The Court of Appeals for the 11th Circuit reversed a lower court ruling and upheld the application of section 1341 in Mihelick v. United States, No. 17-14975, 2019 BL 223537 (11th Cir. June 18, 2019). The District Court for the Middle District of Florida previously held against the taxpayer, finding that a payment made through a separation agreement did not qualify for section 1341 remediation. The Circuit Court reversed the decision in Mihelick v. United States, No. 2:16-cv-741-FtM-38MRM, 2017 BL 364387 (M.D. Fla. Oct. 10, 2017). The Circuit Court’s decision relied on substance over form principles to uphold the taxpayer’s deduction for a payment made to a co-obligor rather than a direct payment to an obligee. The Circuit Court ruling appears to support a more liberal interpretation of section 1341 to effectuate its remedial purpose.
The appellant, Nora Mihelick, and her ex-husband Michael Bluso earned and paid taxes on income from their business. After the couple divorced, to settle a lawsuit, the couple agreed to return $600,000 of the income they had received without admitting any wrong doing. Thus, the couple had paid income taxes on $600,000 they ultimately did not receive.
Mihelick and Bluso agreed that the $600,000 was a marital liability and should be split evenly, consistent with their separation agreement and Ohio law. Accordingly, Bluso returned the full $600,000, and Mihelick reimbursed him for her half.
Bluso recovered the taxes he had previously paid on the $300,000 that was included in income, using section 1341. Section 1341 allows taxpayers to take a deduction for an item that he/she included into income for a prior taxable year because it appeared that the taxpayer had an unrestricted right to such item. When Mihelick made the same claim for the taxes she had paid on her $300,000, the IRS denied her claim, arguing that she had made a payment to Bluso rather than returning the money directly, and thus could not avail herself of section 1341.
The Court of Appeals for the 11th Circuit found in Mihelick’s favor, emphasizing that section 1341 was created for the purpose of putting the taxpayer in the same position she would have been had she not included the item as gross income in the first place.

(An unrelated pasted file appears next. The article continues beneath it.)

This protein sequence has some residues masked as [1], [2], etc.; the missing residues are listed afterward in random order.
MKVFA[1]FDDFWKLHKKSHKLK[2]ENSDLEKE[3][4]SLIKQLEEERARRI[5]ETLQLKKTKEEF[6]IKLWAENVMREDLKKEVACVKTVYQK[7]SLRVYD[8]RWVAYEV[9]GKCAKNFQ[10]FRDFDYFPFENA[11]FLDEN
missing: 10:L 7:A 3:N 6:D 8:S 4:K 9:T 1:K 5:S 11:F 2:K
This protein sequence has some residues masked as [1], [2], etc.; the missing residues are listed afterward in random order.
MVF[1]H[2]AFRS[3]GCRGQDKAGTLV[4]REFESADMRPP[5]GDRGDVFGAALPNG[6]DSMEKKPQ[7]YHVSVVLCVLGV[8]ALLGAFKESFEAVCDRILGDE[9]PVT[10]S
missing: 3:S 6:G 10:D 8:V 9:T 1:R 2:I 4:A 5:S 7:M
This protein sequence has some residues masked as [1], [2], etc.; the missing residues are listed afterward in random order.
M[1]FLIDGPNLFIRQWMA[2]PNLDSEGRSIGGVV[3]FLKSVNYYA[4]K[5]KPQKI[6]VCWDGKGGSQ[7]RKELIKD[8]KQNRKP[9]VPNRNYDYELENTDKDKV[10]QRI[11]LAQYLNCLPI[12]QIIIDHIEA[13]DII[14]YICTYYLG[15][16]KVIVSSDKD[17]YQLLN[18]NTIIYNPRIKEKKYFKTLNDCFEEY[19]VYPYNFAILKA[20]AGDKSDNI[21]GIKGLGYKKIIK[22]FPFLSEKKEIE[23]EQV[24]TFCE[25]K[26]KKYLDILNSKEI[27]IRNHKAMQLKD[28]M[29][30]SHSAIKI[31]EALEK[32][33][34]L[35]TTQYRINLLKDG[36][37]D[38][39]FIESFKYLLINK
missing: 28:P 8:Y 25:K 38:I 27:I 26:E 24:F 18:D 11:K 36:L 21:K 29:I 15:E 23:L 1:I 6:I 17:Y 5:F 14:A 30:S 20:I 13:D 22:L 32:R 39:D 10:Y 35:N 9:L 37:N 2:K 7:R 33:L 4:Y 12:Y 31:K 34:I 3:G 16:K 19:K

The Circuit Court’s reasoning
The Mihelick Court notes four elements for relief under section 1341:
- The item of income must have been included in a prior year’s gross income “because it appeared that the taxpayer had an unrestricted right to such item” per section 1341(a)(1)
- The taxpayer must have later learned that she actually “did not have an unrestricted right” to that income per section 1341(a)(2)
- The amount must exceed $3,000 per section 1341(a)(3)
- The amount must be deductible under another provision of the Code. See Fla. Progress Corp. & Subsidiaries v. Commissioner, 348 F.3d 954, 959 (11th Cir. 2003)
The first three elements were easily satisfied; however, the IRS disputed that Mihelick’s payment was deductible under another provision of the Code. The District Court previously held that Mihelick failed the fourth element identified above because section 1341 does not itself give rise to a deduction, and the District Court found Mihelick’s payment to Bluso did not qualify as a deduction under section 165(c)(2). The District Court stated that Mihelick “paid Bluso under a private settlement agreement and did not make the payment because of any personal obligation resulting from the [litigation with the company].”
The Circuit Court found that in fact Mihelick qualified to deduct her payment under section 165(c)(1), allowing deductions for an individual’s uncompensated losses incurred in a trade or business. The Court cited Butler v. Comm’r, 17 T.C. 675 (1951), noting that a corporate officer may deduct the amount to settle a bona fide suit alleging mismanagement by a fiduciary, because the settlement arose from his trade or business of acting as an officer to the corporation. The Circuit Court applies the logic of Butler, stating that the liability arose from Bluso carrying out the trade or business of service as a fiduciary and employee of the business.
In the case, Mihelick was presumed to have contributed equally to the production and acquisition of the income, and also was presumed to have contributed equally to the ensuing $600,000 liability. Because she paid for half of the liability, and that liability was deductible under section 165(c)(1), the Circuit Court found that Mihelick was entitled to take a deduction for her payment. Although Mihelick did not directly repay the money to the company in form, the Circuit Court notes that the substance of the transaction clearly represents repayment within the contemplation of sections 1341 and 165.
The Court of Appeals for the 11th Circuit appears to be apprehensive to apply a relief provision rigidly, the purpose of which is to restore the taxpayer to the position she would have been in if not for the over‑inclusion of income. The ruling also confirms that the provision applies to ex-spouses who may have to contribute to satisfying the repayment. Taxpayers who have to return income they paid taxes on should consult a tax professional to determine whether they may qualify to recover the taxes paid on the returned income.